According to a recent study cardiorespiratory endurance does not differ significantly between people with cerebral palsy (CP) and the able-bodied, and it is independent of their locomotion ability- But the highest physical working capacity performed by the CP participants was significantly lower than in the controls 49 - In CP children of 5-7 years the lung function was reduced in comparison with normative data for children of the same age- But with a 6-month training program including swimming...

Changes in body proportions

From birth to adulthood, the size of the head, trunk and extremities increases by different percentages of the initial size. In general, young children have relatively larger heads and shorter extremities compared to older individuals. Furthermore, there are considerable differences in growth rates and peak growth velocities among body parts. The lower extremities reach their peak growth velocity earlier than the trunk or the arms. And even within an extremity, the growth is not synchronized....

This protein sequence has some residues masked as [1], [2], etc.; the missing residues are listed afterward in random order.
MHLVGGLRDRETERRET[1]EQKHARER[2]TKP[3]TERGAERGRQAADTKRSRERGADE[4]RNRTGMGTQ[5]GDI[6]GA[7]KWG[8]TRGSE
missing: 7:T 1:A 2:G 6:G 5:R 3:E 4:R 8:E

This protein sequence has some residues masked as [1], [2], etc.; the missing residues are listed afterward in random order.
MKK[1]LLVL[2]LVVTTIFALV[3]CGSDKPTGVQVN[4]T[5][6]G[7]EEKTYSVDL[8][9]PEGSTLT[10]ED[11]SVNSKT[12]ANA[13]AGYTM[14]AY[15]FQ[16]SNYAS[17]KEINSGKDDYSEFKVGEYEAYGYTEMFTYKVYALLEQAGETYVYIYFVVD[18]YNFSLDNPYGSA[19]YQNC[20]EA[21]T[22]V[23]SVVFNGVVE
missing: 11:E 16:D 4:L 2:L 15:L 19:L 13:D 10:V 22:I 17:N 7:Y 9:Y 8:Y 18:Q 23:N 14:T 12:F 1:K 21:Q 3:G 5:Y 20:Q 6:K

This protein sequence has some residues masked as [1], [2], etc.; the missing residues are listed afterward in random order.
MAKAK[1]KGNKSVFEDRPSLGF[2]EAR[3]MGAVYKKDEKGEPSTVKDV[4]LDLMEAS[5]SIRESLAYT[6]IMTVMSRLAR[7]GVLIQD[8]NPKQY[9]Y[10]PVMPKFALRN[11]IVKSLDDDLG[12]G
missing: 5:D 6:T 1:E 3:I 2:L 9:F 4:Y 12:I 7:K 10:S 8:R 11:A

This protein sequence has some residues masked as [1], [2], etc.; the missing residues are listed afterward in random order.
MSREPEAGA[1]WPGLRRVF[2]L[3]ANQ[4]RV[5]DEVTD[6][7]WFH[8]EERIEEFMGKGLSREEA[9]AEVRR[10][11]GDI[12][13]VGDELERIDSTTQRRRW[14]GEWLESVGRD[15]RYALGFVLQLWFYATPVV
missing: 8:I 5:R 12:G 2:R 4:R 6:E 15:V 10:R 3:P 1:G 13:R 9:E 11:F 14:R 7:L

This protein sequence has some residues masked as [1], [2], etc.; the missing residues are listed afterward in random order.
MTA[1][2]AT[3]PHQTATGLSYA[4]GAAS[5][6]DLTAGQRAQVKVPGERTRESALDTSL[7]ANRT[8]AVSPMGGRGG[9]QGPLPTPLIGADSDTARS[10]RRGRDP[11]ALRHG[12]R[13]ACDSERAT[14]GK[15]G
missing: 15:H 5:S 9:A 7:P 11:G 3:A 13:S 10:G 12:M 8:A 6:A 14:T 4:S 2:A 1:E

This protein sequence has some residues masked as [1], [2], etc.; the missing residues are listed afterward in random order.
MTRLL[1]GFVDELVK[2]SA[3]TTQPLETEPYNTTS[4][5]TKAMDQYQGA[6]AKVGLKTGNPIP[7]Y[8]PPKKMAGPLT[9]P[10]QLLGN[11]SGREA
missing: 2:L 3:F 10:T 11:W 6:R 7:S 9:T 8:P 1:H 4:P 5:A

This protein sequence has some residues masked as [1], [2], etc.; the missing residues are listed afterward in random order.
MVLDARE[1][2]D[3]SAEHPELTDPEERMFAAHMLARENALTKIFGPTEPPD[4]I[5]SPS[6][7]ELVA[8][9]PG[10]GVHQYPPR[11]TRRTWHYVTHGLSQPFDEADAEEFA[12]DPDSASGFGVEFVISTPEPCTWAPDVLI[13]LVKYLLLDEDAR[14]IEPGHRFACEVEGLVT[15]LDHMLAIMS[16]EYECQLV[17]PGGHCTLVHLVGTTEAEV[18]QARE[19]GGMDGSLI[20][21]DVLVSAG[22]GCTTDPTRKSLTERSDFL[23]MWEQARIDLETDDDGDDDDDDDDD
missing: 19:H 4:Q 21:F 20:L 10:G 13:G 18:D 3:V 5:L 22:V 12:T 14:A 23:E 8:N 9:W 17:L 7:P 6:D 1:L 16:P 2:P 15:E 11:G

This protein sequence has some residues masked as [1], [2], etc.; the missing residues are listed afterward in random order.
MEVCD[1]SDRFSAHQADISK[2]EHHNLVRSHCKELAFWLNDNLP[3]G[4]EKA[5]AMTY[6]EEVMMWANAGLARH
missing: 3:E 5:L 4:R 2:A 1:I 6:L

Classical reference

Ekstrand J, Gillquist J, Liljedahl SO. Prevention of soccer injuries. Supervision by doctor and physiotherapist. Am J Sports Med 1983 11 116-120. This study is recognized as the first randomized controlled trial (RCT) examining the effects of an injury prevention program in sports. Ekstrand and his coworkers used the classic four-sequence injury prevention approach in a series of studies. Firstly, they described the magnitude of the problem of soccer injuries in terms of their incidence and...

Clinical presentationdiagnosis and management